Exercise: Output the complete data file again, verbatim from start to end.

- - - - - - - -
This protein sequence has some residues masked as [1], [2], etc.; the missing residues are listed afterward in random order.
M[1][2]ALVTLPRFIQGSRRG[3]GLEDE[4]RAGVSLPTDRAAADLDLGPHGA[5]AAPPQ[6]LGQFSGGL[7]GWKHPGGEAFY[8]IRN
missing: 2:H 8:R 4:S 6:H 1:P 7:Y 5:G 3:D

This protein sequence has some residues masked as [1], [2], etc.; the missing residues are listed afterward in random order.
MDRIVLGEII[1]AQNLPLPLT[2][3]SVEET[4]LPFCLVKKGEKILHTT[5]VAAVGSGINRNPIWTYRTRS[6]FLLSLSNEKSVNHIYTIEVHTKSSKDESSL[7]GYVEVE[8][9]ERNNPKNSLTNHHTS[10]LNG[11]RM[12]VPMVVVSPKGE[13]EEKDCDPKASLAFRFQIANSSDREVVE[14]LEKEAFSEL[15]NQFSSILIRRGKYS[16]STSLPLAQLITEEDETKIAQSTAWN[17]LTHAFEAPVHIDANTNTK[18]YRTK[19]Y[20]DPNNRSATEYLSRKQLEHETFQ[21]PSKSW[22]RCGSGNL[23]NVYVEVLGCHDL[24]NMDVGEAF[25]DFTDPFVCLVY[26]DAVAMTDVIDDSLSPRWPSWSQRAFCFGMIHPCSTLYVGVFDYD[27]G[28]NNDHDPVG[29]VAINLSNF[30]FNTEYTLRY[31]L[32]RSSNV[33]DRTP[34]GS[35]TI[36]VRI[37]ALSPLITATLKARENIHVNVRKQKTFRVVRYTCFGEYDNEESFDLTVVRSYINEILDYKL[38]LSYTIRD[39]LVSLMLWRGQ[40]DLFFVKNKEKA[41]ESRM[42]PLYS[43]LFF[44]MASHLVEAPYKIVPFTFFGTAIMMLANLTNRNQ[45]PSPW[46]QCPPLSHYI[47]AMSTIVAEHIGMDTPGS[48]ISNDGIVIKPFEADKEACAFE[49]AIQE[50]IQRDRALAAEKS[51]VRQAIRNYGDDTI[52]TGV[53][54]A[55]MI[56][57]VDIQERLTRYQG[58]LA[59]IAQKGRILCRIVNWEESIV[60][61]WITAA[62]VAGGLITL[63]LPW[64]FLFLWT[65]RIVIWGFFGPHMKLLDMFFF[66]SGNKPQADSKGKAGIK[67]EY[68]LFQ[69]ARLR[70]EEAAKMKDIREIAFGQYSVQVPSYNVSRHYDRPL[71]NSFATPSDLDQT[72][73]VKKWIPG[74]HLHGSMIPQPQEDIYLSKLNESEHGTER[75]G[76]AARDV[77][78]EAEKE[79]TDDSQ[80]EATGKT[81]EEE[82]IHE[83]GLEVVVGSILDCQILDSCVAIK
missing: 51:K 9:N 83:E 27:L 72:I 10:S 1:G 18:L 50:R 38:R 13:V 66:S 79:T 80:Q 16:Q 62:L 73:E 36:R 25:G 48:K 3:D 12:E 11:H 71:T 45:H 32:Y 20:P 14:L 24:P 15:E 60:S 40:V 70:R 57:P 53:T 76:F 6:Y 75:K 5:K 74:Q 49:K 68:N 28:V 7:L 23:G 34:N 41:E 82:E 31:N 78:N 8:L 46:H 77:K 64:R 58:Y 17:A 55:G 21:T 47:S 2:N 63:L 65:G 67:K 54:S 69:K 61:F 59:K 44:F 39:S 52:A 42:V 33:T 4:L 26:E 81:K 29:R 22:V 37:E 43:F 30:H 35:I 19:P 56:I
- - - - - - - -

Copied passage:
This protein sequence has some residues masked as [1], [2], etc.; the missing residues are listed afterward in random order.
M[1][2]ALVTLPRFIQGSRRG[3]GLEDE[4]RAGVSLPTDRAAADLDLGPHGA[5]AAPPQ[6]LGQFSGGL[7]GWKHPGGEAFY[8]IRN
missing: 2:H 8:R 4:S 6:H 1:P 7:Y 5:G 3:D

This protein sequence has some residues masked as [1], [2], etc.; the missing residues are listed afterward in random order.
MDRIVLGEII[1]AQNLPLPLT[2][3]SVEET[4]LPFCLVKKGEKILHTT[5]VAAVGSGINRNPIWTYRTRS[6]FLLSLSNEKSVNHIYTIEVHTKSSKDESSL[7]GYVEVE[8][9]ERNNPKNSLTNHHTS[10]LNG[11]RM[12]VPMVVVSPKGE[13]EEKDCDPKASLAFRFQIANSSDREVVE[14]LEKEAFSEL[15]NQFSSILIRRGKYS[16]STSLPLAQLITEEDETKIAQSTAWN[17]LTHAFEAPVHIDANTNTK[18]YRTK[19]Y[20]DPNNRSATEYLSRKQLEHETFQ[21]PSKSW[22]RCGSGNL[23]NVYVEVLGCHDL[24]NMDVGEAF[25]DFTDPFVCLVY[26]DAVAMTDVIDDSLSPRWPSWSQRAFCFGMIHPCSTLYVGVFDYD[27]G[28]NNDHDPVG[29]VAINLSNF[30]FNTEYTLRY[31]L[32]RSSNV[33]DRTP[34]GS[35]TI[36]VRI[37]ALSPLITATLKARENIHVNVRKQKTFRVVRYTCFGEYDNEESFDLTVVRSYINEILDYKL[38]LSYTIRD[39]LVSLMLWRGQ[40]DLFFVKNKEKA[41]ESRM[42]PLYS[43]LFF[44]MASHLVEAPYKIVPFTFFGTAIMMLANLTNRNQ[45]PSPW[46]QCPPLSHYI[47]AMSTIVAEHIGMDTPGS[48]ISNDGIVIKPFEADKEACAFE[49]AIQE[50]IQRDRALAAEKS[51]VRQAIRNYGDDTI[52]TGV[53][54]A[55]MI[56][57]VDIQERLTRYQG[58]LA[59]IAQKGRILCRIVNWEESIV[60][61]WITAA[62]VAGGLITL[63]LPW[64]FLFLWT[65]RIVIWGFFGPHMKLLDMFFF[66]SGNKPQADSKGKAGIK[67]EY[68]LFQ[69]ARLR[70]EEAAKMKDIREIAFGQYSVQVPSYNVSRHYDRPL[71]NSFATPSDLDQT[72][73]VKKWIPG[74]HLHGSMIPQPQEDIYLSKLNESEHGTER[75]G[76]AARDV[77][78]EAEKE[79]TDDSQ[80]EATGKT[81]EEE[82]IHE[83]GLEVVVGSILDCQILDSCVAIK
missing: 51:K 9:N 83:E 27:L 72:I 10:S 1:G 18:L 50:R 38:R 13:V 66:S 79:T 80:Q 16:Q 62:L 73:E 36:R 25:G 48:K 3:D 12:E 11:H 71:T 45:H 32:Y 20:P 14:L 24:P 15:E 60:S 40:V 70:R 57:P 53:T 76:F 6:Y 75:K 5:K 74:Q 49:K 68:N 28:V 7:L 23:G 34:N 41:E 82:E 31:N 78:N 8:L 46:H 77:K 64:R 58:Y 17:A 55:G 21:T 47:S 2:N 63:L 65:G 67:K 54:S 69:K 61:F 59:K 44:F 39:S 52:A 42:V 33:T 4:L 26:E 81:K 29:R 22:V 37:E 43:F 30:H 35:I 19:P 56:I